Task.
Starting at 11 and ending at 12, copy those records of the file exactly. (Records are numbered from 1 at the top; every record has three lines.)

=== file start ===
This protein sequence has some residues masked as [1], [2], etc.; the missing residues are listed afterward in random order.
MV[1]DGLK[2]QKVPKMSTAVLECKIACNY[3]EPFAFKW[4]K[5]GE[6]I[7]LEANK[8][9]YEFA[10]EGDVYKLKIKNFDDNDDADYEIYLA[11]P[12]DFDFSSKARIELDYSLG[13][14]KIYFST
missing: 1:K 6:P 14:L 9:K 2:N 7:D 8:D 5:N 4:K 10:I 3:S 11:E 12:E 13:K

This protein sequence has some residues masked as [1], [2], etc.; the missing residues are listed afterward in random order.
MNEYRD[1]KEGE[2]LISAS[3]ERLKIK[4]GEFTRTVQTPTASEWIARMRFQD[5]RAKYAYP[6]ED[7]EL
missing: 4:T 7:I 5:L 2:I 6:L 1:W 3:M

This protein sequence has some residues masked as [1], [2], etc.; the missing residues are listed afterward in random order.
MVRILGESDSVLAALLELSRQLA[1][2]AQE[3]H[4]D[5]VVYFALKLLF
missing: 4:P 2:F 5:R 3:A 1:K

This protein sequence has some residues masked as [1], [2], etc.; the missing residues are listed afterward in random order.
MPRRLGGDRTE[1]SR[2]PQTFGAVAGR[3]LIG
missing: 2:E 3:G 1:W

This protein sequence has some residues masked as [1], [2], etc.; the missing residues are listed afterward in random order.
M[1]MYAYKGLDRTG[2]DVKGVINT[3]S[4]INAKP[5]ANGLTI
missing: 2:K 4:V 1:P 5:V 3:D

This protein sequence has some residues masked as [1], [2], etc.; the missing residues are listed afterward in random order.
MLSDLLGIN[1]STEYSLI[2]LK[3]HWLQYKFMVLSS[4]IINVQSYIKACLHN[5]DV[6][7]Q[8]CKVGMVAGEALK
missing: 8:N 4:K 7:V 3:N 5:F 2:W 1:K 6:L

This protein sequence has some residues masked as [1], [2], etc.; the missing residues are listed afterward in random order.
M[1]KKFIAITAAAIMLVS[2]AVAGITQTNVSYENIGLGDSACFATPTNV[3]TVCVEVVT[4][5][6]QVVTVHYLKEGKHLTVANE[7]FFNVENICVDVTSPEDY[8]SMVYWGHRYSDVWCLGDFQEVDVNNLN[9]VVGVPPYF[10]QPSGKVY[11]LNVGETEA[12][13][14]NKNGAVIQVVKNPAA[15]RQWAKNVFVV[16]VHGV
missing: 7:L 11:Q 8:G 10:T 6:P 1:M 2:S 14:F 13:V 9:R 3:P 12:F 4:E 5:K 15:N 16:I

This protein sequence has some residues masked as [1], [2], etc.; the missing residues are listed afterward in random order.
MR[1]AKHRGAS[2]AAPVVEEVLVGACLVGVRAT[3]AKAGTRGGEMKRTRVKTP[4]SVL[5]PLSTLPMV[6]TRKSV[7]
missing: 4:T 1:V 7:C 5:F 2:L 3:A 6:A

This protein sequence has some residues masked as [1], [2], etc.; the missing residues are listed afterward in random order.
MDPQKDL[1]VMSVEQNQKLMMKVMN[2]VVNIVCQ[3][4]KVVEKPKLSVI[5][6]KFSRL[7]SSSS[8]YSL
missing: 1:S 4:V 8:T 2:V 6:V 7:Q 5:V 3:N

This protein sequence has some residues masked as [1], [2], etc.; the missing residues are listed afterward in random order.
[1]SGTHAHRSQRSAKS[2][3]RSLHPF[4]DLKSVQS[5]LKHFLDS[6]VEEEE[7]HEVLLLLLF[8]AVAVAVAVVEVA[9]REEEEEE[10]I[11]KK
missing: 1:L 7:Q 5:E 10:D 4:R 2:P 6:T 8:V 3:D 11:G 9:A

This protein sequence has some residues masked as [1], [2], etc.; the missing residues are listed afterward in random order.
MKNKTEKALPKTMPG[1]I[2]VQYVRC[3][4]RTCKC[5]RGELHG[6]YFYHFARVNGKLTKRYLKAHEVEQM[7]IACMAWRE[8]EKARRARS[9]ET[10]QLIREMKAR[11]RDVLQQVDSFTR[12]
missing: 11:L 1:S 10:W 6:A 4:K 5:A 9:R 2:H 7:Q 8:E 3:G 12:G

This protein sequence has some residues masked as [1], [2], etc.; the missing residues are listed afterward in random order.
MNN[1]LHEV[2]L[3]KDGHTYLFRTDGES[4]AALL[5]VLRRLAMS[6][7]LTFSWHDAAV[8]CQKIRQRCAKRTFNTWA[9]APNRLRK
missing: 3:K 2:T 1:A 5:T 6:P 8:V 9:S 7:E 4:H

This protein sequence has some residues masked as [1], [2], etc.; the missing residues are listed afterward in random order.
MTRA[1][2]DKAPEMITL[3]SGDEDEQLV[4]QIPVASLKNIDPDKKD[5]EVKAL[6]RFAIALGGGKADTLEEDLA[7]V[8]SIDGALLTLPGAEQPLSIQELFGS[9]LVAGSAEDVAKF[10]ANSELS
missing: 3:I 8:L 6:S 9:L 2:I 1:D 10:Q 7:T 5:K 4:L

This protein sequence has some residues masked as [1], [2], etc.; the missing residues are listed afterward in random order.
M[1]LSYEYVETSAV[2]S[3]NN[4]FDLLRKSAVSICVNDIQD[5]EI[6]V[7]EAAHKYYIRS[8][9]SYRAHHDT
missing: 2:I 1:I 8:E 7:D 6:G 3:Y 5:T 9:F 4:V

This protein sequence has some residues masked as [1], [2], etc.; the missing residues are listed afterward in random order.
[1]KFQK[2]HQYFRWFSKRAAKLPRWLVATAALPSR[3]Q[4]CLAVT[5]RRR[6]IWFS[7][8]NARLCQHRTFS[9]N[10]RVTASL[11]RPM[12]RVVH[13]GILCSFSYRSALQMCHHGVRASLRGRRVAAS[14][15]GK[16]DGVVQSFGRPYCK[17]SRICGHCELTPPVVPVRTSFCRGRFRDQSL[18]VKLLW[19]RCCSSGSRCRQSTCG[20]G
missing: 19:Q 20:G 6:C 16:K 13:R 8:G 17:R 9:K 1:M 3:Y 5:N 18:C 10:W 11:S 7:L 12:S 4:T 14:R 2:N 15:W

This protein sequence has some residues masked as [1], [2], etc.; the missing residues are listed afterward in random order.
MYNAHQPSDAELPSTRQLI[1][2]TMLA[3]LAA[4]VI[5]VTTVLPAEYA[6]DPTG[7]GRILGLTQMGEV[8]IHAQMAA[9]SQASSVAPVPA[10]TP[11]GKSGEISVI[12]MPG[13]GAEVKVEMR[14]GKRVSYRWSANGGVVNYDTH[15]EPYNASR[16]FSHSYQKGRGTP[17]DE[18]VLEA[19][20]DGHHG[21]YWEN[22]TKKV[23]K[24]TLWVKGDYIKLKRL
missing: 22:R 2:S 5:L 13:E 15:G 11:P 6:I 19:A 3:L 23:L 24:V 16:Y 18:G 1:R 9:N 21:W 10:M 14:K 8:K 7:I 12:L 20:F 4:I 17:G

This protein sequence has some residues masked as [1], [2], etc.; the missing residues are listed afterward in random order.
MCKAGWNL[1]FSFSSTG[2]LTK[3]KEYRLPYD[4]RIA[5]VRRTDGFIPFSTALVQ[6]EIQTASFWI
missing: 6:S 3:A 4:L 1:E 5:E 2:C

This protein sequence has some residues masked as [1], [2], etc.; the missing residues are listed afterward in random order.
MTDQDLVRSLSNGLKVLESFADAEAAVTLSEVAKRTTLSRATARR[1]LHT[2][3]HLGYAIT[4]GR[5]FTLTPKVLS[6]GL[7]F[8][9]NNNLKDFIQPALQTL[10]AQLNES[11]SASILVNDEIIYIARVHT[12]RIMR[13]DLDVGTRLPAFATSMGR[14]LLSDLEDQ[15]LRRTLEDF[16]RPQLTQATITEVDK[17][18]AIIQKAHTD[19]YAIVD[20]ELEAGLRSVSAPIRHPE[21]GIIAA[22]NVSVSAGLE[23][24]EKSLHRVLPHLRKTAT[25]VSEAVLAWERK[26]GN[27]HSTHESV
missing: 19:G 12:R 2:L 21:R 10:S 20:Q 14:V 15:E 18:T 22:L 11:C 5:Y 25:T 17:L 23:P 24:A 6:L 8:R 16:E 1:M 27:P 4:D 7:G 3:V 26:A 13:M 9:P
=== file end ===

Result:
This protein sequence has some residues masked as [1], [2], etc.; the missing residues are listed afterward in random order.
MKNKTEKALPKTMPG[1]I[2]VQYVRC[3][4]RTCKC[5]RGELHG[6]YFYHFARVNGKLTKRYLKAHEVEQM[7]IACMAWRE[8]EKARRARS[9]ET[10]QLIREMKAR[11]RDVLQQVDSFTR[12]
missing: 11:L 1:S 10:W 6:A 4:K 5:A 9:R 2:H 7:Q 8:E 3:G 12:G

This protein sequence has some residues masked as [1], [2], etc.; the missing residues are listed afterward in random order.
MNN[1]LHEV[2]L[3]KDGHTYLFRTDGES[4]AALL[5]VLRRLAMS[6][7]LTFSWHDAAV[8]CQKIRQRCAKRTFNTWA[9]APNRLRK
missing: 3:K 2:T 1:A 5:T 6:P 8:V 9:S 7:E 4:H